The one decision dealing with workers compensation dealt with licensing of a doctor.
In Matter of Cohen , a medical provider appealed from a judgment of the Supreme Court entered September 27, 2013 in Albany County, which dismissed petitioners application, in a proceeding pursuant to CPLR article 78, to review a determination of respondent denying petitioners request to be authorized as a workers compensation health care provider.
Petitioner, a licensed doctor of osteopathy, applied to respondent in January 2013 for authorization to provide medical care to injured workers pursuant to Workers Compensation Law § 13-b. By correspondence in February 2013, respondent disapproved petitioners application. Petitioner commenced this proceeding to annul respondents determination.
The Supreme Court dismissed the petition, and this appeal ensued. Initially, respondent concedes that Supreme Court erred by dismissing the petition based on petitioners failure to timely serve the Attorney General (see Matter of Grassia v Tracy, 232 AD2d 930, 931 ). As the court nevertheless assessed the merits of the petition, we will do the same. Relevant to the issue presented, a physician must obtain approval from respondent prior to treating patients who are receiving workers compensation benefits (see Workers Compensation Law § 13-b; Matter of Renzi v Case Mgt. Concepts, 68 AD3d 1388, 1389 ; Matter of Van Dam v. New Paltz Cent. School Dist., 46 AD3d 1194, 1195 ). Although the statute requires applicants to be recommended by the applicable local medical society, which recommendation petitioner did receive, such recommendation is not binding but advisory . . . only (Workers Compensation Law § 13-b ). The clear legislative purpose of this provision is to insure the quality of the medical care and treatment rendered to injured claimants by limiting payment for such medical care and treatment to lawfully qualified persons under the Workers Compensation Law (Matter of Van Dam v New Paltz Cent. School Dist., 46 AD3d at 1195 [citation omitted]).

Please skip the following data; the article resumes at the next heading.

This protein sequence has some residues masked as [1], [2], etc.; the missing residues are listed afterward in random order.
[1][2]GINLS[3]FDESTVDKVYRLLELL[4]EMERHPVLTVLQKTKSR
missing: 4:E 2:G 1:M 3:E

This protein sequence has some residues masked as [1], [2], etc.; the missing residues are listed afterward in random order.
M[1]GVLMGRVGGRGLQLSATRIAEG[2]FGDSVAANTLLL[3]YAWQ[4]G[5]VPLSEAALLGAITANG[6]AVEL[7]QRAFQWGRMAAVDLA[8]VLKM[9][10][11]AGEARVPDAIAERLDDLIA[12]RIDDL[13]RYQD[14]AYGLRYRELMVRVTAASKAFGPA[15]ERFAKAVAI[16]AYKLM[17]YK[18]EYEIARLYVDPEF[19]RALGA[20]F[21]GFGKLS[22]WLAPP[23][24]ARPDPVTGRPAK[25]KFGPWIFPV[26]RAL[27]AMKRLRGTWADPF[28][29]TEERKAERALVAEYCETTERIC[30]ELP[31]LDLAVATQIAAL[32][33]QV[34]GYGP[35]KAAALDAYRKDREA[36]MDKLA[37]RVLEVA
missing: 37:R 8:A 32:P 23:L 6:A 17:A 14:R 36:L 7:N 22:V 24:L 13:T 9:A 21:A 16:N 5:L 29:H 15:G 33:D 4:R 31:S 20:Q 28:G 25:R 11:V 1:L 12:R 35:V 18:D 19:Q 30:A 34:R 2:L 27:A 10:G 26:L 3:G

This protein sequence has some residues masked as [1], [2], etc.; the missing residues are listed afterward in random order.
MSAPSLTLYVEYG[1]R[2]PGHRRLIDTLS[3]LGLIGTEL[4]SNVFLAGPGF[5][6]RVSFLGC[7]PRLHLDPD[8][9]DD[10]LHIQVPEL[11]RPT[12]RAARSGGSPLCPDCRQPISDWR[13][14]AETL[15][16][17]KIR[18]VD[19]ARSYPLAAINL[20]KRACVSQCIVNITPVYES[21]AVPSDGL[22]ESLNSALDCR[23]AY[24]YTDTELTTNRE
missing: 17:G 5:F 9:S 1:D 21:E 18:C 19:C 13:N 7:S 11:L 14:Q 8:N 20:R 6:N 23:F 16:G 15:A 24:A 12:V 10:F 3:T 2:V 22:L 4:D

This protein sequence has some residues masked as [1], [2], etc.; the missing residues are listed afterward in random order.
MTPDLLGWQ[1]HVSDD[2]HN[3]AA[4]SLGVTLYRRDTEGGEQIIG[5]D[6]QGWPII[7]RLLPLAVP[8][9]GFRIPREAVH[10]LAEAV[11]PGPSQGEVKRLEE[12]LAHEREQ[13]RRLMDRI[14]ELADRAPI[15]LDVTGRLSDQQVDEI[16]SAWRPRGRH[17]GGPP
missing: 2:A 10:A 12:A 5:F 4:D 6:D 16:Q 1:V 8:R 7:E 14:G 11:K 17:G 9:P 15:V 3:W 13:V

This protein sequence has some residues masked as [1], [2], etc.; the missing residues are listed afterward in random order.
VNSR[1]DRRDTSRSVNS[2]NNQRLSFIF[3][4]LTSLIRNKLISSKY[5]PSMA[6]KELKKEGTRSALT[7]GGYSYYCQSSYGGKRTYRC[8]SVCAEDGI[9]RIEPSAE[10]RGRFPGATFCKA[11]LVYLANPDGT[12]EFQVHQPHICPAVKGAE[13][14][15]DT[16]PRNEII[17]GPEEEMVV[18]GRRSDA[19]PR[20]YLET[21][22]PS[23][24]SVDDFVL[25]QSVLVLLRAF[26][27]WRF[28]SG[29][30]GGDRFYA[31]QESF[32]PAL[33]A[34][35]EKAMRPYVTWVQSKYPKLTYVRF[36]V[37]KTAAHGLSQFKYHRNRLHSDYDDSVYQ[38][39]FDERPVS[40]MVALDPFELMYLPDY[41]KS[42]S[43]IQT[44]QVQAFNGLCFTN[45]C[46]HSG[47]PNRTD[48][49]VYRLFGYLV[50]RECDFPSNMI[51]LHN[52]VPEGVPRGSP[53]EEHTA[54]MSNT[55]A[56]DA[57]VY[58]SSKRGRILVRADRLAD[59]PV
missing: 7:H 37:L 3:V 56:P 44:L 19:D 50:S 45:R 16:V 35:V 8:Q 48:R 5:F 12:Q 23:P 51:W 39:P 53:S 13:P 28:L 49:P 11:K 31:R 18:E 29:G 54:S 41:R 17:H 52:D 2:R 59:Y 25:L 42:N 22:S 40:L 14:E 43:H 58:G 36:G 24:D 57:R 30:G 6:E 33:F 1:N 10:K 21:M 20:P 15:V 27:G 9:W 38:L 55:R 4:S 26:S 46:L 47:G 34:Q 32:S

Here, by its February 2013 correspondence, respondent noted that the Department of Healths Office of Professional Medical Conduct had imposed a non-disciplinary order of conditions on [petitioners] license to practice medicine effective March 23, 2009. Respondent determined that, [b]ased on the information contained in the order of conditions, . . . [petitioners] application is hereby disapproved, without further elaboration. Petitioner contends that respondents determination was improper because it was based on the mere existence of the order of conditions. We agree. In this proceeding, our review of respondents discretionary determination, made without a hearing, is limited to ascertaining whether it was arbitrary and capricious or an abuse of discretion (see Matter of Beck-Nichols v Bianco, 20 NY3d 540, 559-560 ; Matter of Figel v Dwyer, 75 AD3d 802, 804 ; Matter of Senior Care Servs., Inc. v. New York State Dept. of Health, 46 AD3d 962, 965 ).
This standard requires us to determine whether the administrative determination is justified . . . [or] is without foundation in fact (Matter of Beck-Nichols v Bianco, 20 NY3d at 559 [internal quotation marks and citation omitted]). Here, respondent refers to an administrative order that, by its terms, did not constitute an admission to or finding of misconduct and is no longer in effect.
The order imposed certain obligations upon petitioners continued licensure and surgical practices, but did not include any factual findings with regard to petitioners capabilities as a physician.
In our view, neither respondents reference to the order nor our review of the terms of the order permits us to conduct a meaningful review of respondents determination to disapprove petitioners request to be authorized as a workers compensation health care provider (see Matter of Figel v Dwyer, 75 AD3d at 804). Because our review is limited to the grounds invoked, we decline to consider respondents alternative rationale asserted in opposition to the petition (see id. at 805). Accordingly, the judgment must be reversed, respondents determination annulled, and the matter remitted for reconsideration. The decision was reversed.